We generally plan our seasonal commute in sections: 3-5 travel days, anchoring out at night, then a layover day at a marina or dock to stretch our legs and explore a town, get some fresh produce, whatever, then another 3-5 travel days, then a longer break. We'll catch up on boat projects and rest a bit. We'll usually rent a car and try to really get a little deeper understanding of not just the city we've stopped in, but the surrounding region as well -- something we can't do when confined to the square mile or two that we can explore around a marina on foot.
This year we targeted Savannah, Georgia for our long break. We had spent just enough time there last spring on our northward run to want more. And even better, the new dockmaster at Lady's Island marina where we stayed last spring and were planning on staying again, had lived in Savannah for several years and could tell us about some great spots to visit. We had a couple of museums in mind, a few boat projects, revisiting a couple of favorite restaurants, and generally just chillin'.
Ha! Our days went from full, to fuller as the rental car expanded our range of things to do and people we could connect with. Most of the planned boat projects got rescheduled for "later."
We spent a lovely afternoon with longtime friend Dani, her husband J. and their two daughters. The girls were so curious about our odd life afloat that it took about 1/2 hour just to walk the boardwalk to our boat, because they kept stopping to look down at the fish and birds. We couldn't have planned it of course, but were lucky enough to even catch a glimpse of dolphins cavorting in the creek. After (attempting) to satisfy the girls' zillions of questions about how boats work, and tides, and marine life, we drove into town for dinner ... and found the main street blocked off because we had landed right in the middle of the pre-Halloween street festival!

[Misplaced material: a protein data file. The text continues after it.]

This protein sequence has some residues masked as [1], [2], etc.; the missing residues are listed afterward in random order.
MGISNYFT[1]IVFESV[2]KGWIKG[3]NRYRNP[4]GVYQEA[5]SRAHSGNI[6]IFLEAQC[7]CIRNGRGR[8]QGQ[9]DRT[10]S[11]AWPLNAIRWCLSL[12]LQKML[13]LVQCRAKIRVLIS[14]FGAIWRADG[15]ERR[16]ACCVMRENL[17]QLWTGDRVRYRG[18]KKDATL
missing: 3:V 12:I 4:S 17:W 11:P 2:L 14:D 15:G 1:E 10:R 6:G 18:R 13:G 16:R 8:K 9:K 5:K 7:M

We drove back to Charleston to share a long lunch and lots of stories with friends Melissa and Anne, experienced boaters but new cruisers on a new boat. We stayed on for a lowcountry cooking class ... and then practiced our newly-acquired knife skills by making the pot of soup that today's blustery weather inspired (potato, in this case). We shared beers and dinners when we crossed paths again with fellow southbound cruisers Paul and Deb (Lat43) and Bruce and Tammy (Things We Did Today). And possibly most fun of all, our beloved El Galeon Andalucia was visiting Savannah and we were able to spend 3 afternoons aboard as interpretive guides (same job we did in St Augustine), explaining the ship and shipboard life in the 17th century to visitors. When the stream of visitors slowed down, we also had time to catch up with our friends in the Spanish crew.
|The corner of the boardwalk at high tide ...|
|... and the same spot at low tide.|
|An eight-foot tidal range makes a big difference!|
|El Galeon blue-lit for a special nighttime fundraising event.|
|Pirates galore that night!|
|I explain to visitors that the galleons were the cargo ships of the day. |
So, here's a juxtapostion: 21st century cargo ship,
viewed from the deck of a 17th-century one!
|Cooking class: Chef Victoria Frank checking if the apple cider glaze was reduced to the right consistency.|
|And don't be afraid to taste and add salt!|
|Plating up the finished foods.|
|My partner in "Team Pot Pie." I had never worked with puff pastry before.|
|Best part of the class -- eating our creations!|
|With Chef Victoria and assistant Blair.|